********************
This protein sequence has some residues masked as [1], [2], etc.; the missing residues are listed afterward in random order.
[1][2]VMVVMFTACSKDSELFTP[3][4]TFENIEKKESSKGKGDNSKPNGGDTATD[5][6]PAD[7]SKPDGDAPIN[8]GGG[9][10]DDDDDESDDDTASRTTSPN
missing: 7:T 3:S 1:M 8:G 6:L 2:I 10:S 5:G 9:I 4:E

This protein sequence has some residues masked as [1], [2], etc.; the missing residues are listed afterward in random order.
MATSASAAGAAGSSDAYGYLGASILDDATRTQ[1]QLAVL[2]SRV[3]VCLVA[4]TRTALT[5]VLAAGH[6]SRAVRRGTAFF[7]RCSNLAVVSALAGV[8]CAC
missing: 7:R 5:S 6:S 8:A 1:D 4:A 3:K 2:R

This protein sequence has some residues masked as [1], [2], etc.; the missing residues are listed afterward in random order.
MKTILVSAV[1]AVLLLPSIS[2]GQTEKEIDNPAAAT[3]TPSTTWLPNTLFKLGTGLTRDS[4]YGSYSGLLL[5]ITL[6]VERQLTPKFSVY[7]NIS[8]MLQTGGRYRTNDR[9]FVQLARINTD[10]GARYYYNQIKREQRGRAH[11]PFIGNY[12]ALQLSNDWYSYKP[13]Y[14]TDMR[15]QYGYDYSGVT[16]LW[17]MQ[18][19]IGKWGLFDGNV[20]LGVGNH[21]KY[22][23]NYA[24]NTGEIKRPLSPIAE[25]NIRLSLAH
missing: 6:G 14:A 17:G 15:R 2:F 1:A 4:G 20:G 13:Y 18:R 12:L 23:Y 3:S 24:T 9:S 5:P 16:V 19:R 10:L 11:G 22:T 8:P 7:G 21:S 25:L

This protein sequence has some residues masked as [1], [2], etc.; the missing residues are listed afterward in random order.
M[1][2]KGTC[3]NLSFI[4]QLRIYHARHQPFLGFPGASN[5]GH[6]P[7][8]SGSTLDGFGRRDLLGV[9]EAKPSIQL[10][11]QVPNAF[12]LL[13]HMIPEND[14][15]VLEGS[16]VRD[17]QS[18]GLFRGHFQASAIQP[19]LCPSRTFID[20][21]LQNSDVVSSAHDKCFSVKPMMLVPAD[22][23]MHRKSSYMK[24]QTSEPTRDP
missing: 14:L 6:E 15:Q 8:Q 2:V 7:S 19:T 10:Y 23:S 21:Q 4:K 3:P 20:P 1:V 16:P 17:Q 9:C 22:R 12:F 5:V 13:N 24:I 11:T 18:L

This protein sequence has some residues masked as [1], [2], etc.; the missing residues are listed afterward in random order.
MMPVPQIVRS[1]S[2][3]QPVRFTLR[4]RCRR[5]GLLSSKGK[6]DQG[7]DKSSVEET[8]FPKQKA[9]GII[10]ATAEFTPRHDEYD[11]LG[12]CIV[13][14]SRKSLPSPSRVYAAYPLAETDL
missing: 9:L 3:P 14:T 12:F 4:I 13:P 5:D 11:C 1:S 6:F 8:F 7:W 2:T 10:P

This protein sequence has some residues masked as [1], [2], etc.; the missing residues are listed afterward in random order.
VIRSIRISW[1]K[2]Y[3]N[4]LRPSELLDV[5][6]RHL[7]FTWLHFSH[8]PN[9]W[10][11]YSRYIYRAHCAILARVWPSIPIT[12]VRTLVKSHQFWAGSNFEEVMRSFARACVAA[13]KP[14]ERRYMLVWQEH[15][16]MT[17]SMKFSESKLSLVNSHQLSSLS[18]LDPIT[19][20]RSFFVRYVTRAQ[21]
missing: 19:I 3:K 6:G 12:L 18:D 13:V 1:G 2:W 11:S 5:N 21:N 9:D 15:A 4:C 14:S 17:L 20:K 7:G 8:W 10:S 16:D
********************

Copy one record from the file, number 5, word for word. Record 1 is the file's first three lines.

This protein sequence has some residues masked as [1], [2], etc.; the missing residues are listed afterward in random order.
MMPVPQIVRS[1]S[2][3]QPVRFTLR[4]RCRR[5]GLLSSKGK[6]DQG[7]DKSSVEET[8]FPKQKA[9]GII[10]ATAEFTPRHDEYD[11]LG[12]CIV[13][14]SRKSLPSPSRVYAAYPLAETDL
missing: 9:L 3:P 14:T 12:F 4:I 13:P 5:D 11:C 1:S 6:F 8:F 7:W 2:T 10:P